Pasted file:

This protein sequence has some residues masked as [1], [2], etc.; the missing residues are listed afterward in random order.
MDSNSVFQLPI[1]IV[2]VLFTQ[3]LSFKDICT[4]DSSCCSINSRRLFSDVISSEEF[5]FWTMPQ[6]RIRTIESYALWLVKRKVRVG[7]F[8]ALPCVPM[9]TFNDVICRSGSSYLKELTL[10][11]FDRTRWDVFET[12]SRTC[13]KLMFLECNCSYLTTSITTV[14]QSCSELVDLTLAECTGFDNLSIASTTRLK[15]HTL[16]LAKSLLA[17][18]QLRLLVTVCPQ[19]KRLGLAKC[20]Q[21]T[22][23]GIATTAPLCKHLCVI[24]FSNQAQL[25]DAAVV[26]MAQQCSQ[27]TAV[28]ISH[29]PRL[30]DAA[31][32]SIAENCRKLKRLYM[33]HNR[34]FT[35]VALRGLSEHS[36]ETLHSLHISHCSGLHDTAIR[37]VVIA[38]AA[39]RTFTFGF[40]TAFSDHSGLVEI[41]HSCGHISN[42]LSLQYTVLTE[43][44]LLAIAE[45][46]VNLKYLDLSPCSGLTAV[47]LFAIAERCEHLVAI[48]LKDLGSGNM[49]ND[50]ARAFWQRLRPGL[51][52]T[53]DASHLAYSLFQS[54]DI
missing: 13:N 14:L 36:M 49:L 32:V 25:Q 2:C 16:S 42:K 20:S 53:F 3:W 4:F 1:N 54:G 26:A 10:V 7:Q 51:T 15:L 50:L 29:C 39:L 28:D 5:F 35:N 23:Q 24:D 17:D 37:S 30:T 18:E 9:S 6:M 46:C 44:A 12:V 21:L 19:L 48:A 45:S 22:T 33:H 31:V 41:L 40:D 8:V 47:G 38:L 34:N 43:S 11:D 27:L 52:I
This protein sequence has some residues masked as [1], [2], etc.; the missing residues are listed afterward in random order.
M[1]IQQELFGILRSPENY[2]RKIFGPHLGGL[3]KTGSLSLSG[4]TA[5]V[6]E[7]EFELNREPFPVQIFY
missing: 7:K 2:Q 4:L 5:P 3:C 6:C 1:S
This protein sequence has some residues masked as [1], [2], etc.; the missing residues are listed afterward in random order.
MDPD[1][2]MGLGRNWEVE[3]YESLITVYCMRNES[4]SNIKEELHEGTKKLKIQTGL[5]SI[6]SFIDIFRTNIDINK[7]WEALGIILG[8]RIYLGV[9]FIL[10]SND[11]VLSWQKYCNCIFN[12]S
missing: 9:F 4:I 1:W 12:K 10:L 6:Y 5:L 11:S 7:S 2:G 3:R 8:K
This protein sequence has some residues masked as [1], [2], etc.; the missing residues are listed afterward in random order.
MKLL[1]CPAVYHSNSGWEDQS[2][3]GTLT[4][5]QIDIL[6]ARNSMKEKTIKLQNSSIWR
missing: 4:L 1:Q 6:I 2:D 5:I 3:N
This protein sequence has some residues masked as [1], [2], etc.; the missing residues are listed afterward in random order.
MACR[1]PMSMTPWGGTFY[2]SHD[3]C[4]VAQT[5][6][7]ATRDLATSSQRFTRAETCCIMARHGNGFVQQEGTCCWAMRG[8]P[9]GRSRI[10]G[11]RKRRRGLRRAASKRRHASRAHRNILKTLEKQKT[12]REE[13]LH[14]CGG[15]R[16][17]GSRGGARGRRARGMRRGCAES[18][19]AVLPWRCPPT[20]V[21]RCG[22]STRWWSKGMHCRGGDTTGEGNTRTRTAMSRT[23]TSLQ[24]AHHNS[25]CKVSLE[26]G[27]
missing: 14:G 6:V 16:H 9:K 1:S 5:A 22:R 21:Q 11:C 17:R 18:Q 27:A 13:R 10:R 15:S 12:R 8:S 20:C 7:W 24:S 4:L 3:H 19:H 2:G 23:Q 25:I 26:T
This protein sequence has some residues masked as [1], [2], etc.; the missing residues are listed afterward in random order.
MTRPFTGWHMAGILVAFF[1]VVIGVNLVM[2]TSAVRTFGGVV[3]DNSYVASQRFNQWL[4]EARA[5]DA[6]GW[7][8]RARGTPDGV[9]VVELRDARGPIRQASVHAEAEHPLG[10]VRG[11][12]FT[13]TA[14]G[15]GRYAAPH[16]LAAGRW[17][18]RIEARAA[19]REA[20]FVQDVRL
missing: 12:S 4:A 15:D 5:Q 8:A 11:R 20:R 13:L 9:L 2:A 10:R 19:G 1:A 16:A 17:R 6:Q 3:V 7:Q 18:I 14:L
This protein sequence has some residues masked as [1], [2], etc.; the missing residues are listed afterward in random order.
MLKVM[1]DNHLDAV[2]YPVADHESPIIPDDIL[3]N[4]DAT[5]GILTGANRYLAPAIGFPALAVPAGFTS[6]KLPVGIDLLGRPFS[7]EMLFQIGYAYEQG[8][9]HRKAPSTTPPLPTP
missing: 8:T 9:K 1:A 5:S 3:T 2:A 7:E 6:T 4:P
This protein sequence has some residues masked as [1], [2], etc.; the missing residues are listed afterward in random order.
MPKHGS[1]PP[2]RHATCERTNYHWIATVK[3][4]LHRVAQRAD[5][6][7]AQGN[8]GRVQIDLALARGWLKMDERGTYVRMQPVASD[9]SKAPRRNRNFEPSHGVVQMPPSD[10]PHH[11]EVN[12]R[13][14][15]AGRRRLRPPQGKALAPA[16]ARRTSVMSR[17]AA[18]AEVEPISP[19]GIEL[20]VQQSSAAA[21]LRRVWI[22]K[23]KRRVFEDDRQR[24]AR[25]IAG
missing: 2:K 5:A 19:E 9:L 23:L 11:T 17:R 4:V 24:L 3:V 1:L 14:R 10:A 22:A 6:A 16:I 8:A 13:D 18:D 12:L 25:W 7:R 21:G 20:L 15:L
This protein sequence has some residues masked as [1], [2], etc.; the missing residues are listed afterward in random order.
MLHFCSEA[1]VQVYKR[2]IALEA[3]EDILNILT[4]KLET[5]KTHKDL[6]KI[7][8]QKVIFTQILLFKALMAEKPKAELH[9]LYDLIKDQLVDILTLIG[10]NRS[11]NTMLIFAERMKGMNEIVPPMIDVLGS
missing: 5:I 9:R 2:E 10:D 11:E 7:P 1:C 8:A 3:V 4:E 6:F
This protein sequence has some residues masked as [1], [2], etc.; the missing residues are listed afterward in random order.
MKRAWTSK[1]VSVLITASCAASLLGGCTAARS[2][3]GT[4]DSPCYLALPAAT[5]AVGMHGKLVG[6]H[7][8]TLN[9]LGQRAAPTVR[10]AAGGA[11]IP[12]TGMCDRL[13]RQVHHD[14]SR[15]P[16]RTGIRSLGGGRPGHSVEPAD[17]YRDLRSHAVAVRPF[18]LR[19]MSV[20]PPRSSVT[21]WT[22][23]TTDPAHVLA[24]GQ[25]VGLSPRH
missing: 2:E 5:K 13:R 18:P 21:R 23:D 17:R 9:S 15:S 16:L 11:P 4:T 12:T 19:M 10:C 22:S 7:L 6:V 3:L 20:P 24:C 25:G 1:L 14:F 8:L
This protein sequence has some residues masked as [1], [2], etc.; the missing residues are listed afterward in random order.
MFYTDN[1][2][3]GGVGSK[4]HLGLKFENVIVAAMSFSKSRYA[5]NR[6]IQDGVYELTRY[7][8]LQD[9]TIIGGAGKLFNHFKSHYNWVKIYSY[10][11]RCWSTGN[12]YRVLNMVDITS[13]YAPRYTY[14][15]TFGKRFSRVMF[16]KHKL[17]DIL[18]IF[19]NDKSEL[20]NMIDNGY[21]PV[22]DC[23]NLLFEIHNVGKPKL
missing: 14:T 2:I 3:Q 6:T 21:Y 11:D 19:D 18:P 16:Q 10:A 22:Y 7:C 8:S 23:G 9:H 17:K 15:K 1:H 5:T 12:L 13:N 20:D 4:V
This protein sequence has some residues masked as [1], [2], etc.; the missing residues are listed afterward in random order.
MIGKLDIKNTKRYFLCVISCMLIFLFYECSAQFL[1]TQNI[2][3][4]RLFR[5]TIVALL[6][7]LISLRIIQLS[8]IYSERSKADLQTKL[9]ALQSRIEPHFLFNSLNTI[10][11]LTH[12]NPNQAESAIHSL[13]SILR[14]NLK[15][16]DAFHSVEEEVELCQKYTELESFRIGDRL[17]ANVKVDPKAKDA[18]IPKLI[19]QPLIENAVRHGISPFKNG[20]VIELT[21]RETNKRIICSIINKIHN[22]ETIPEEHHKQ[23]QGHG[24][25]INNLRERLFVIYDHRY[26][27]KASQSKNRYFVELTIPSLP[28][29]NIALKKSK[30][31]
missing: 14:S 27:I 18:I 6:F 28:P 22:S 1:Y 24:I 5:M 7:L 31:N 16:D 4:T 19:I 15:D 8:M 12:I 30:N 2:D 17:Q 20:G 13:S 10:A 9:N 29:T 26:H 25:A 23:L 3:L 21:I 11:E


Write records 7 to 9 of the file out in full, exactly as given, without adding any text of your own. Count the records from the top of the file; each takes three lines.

This protein sequence has some residues masked as [1], [2], etc.; the missing residues are listed afterward in random order.
MLKVM[1]DNHLDAV[2]YPVADHESPIIPDDIL[3]N[4]DAT[5]GILTGANRYLAPAIGFPALAVPAGFTS[6]KLPVGIDLLGRPFS[7]EMLFQIGYAYEQG[8][9]HRKAPSTTPPLPTP
missing: 8:T 9:K 1:A 5:S 3:T 2:A 7:E 6:T 4:P
This protein sequence has some residues masked as [1], [2], etc.; the missing residues are listed afterward in random order.
MPKHGS[1]PP[2]RHATCERTNYHWIATVK[3][4]LHRVAQRAD[5][6][7]AQGN[8]GRVQIDLALARGWLKMDERGTYVRMQPVASD[9]SKAPRRNRNFEPSHGVVQMPPSD[10]PHH[11]EVN[12]R[13][14][15]AGRRRLRPPQGKALAPA[16]ARRTSVMSR[17]AA[18]AEVEPISP[19]GIEL[20]VQQSSAAA[21]LRRVWI[22]K[23]KRRVFEDDRQR[24]AR[25]IAG
missing: 2:K 5:A 19:E 9:L 23:L 11:T 17:R 4:V 24:L 3:V 1:L 14:R 10:A 22:A 6:A 16:I 8:A 13:D 18:D 12:L 25:W 7:R 21:G 20:L 15:L
This protein sequence has some residues masked as [1], [2], etc.; the missing residues are listed afterward in random order.
MLHFCSEA[1]VQVYKR[2]IALEA[3]EDILNILT[4]KLET[5]KTHKDL[6]KI[7][8]QKVIFTQILLFKALMAEKPKAELH[9]LYDLIKDQLVDILTLIG[10]NRS[11]NTMLIFAERMKGMNEIVPPMIDVLGS
missing: 5:I 9:R 2:E 10:D 11:E 7:P 1:C 8:A 3:V 4:E 6:F